Back to Top

GM technology isn't good or evil – it's what we do with it that counts

Rather than debating genetically modified food, we should be discussing the problems it is intended to solve

Just mentioning genetic modification (GM) creates division. The anti-GM lobby sees red mist, the pro-GM lobby seemingly wants to roll out the red carpet and others see GM as a red herring, a distraction from other (more easily acceptable) solutions to our huge food challenges.

My reaction? To be honest, my heart sinks. I’m fed up with arguments that GM is necessary to give us enough food in the future, but also tired with those who dismiss the technologies out of hand.

Continue reading…
Source: The Guardian Circular Economy RSS

Does the world need a financial early warning system?

Increase in market volatility suggest investors are as bad as slow-moving sovereign rating agencies at detecting early signs of trouble

Recent market volatility in emerging and developed economies is showing once again how badly ratings agencies and investors can err in assessing countries’ economic and financial vulnerabilities. Ratings agencies wait too long to spot risks and downgrade countries, while investors behave like herds, often ignoring the buildup of risk for too long, before shifting gears abruptly and causing exaggerated market swings.

Given the nature of market turmoil, an early warning system for financial tsunamis may be difficult to create; but the world needs one today more than ever. Few people foresaw the sub-prime crisis of 2008, the risk of default in the eurozone, or the current turbulence in financial markets worldwide. Fingers have been pointed at politicians, banks, and supranational institutions. But ratings agencies and analysts who misjudged the repayment ability of debtors – including governments – have got off too lightly.

Continue reading…
Source: The Guardian Circular Economy RSS

A history of UK banks' system failures

HSBC’s meltdown has left business customers unable to pay salaries or suppliers, but this is not the first time such a crisis has hit a British bank …

9 June 2012

The worst banking meltdown to date hit millions of customers of RBS, NatWest and Ulster Bank, locking them out of their accounts for days, and in the case of Ulster Bank customers, for weeks.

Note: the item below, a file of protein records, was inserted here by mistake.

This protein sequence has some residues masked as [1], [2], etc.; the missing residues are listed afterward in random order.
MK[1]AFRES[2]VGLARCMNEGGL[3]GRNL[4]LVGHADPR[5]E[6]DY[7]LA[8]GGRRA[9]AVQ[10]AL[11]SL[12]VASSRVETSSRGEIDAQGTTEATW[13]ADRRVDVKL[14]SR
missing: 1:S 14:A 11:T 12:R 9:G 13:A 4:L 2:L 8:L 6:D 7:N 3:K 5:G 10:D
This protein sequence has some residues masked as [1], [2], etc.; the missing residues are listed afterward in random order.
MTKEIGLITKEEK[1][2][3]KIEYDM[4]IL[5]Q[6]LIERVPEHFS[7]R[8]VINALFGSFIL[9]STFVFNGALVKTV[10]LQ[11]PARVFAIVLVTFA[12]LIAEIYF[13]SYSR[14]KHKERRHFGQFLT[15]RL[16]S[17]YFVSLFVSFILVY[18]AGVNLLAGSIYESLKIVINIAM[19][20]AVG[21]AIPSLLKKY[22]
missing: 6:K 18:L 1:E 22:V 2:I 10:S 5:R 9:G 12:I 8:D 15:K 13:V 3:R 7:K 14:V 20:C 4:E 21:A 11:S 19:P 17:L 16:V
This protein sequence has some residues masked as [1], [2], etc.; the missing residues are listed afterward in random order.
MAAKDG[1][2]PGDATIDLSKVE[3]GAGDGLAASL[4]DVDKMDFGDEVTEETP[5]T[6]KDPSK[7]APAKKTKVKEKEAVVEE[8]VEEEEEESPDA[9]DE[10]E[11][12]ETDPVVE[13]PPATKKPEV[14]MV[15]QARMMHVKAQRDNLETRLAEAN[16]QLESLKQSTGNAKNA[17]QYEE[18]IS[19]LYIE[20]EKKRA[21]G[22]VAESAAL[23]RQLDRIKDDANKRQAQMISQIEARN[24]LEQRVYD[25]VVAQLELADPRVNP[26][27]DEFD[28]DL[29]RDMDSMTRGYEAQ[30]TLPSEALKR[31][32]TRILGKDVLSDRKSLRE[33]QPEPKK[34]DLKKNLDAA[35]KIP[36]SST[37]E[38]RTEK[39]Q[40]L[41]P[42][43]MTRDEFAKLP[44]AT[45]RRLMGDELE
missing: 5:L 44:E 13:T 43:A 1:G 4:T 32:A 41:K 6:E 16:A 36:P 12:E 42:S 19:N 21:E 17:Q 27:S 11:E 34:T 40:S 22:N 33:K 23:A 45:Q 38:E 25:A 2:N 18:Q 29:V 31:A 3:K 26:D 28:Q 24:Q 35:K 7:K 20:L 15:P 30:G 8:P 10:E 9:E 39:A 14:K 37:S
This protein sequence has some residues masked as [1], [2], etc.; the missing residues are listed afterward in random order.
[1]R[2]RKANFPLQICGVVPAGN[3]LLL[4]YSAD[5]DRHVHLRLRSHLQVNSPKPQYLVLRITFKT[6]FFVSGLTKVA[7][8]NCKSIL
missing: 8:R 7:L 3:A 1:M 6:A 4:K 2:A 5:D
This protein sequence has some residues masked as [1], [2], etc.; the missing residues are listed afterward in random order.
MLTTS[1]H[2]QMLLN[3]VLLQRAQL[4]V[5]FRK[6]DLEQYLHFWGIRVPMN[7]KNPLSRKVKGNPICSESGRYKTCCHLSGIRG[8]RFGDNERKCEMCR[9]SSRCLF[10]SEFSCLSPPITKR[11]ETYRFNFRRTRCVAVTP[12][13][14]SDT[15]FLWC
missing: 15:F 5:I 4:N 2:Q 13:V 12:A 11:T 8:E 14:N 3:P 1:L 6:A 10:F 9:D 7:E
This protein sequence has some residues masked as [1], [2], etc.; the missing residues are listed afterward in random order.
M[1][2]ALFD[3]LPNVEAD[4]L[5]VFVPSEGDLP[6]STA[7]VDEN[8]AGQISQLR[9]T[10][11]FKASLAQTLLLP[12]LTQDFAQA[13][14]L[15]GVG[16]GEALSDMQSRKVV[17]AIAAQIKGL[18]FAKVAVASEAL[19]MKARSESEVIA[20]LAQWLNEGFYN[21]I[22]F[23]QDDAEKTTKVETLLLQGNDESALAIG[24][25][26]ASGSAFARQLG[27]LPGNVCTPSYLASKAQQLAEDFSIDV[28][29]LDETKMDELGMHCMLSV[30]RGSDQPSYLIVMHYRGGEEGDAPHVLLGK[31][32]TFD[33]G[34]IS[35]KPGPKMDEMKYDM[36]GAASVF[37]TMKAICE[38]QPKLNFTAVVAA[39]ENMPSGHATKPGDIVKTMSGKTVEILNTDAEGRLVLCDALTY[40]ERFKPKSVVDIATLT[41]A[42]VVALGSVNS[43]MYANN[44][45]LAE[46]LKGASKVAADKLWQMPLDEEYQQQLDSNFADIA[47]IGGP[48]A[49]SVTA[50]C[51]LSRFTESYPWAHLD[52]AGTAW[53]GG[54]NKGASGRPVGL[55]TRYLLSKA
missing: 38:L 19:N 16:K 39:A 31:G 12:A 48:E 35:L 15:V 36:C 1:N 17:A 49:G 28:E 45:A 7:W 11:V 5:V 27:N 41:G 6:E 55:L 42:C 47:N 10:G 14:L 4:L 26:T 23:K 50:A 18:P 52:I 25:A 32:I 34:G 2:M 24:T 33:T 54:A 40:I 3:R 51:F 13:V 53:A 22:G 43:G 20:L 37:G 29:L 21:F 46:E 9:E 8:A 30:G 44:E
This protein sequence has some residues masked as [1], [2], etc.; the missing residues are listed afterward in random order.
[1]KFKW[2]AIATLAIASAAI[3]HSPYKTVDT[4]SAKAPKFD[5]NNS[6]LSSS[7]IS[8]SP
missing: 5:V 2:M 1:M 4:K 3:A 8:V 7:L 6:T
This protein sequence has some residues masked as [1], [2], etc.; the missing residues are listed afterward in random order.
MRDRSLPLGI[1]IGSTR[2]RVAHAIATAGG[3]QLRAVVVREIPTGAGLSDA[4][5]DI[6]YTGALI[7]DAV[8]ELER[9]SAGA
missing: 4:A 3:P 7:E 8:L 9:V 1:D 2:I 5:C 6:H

Continue reading…
Source: The Guardian Circular Economy RSS

UK exports and business investment help second-quarter GDP growth

ONS data shows net trade made its biggest contribution to growth in four years, as 0.7% increase in GDP is confirmed

Exports and business investment helped the UK economy expand in the second quarter, according to official figures that confirmed a pickup in growth after a sluggish start to the year.

The Office for National Statistics said GDP rose 0.7% in the three months to the end of June, unchanged from an estimate made a month ago but a marked acceleration on 0.4% in the first quarter. Further details from the ONS on Friday showed that net trade made its biggest contribution to growth for four years.

Continue reading…
Source: The Guardian Circular Economy RSS

Qantas chief Alan Joyce paid $11.9m after turning record loss into profit

Company says bonus was earned but Transport Workers Union criticises pay award, saying there is ‘no justification for this level of greed’

Qantas chief executive Alan Joyce’s pay packet has swelled to $11.9m, nearly six times his take home pay last year, after turning a record loss into a net profit for the company.

A week after reporting the largest financial turnaround in Australian corporate history, Qantas said Joyce was awarded $6.9m in shares in 2014-15, as part of long-term incentives.

Continue reading…
Source: The Guardian Circular Economy RSS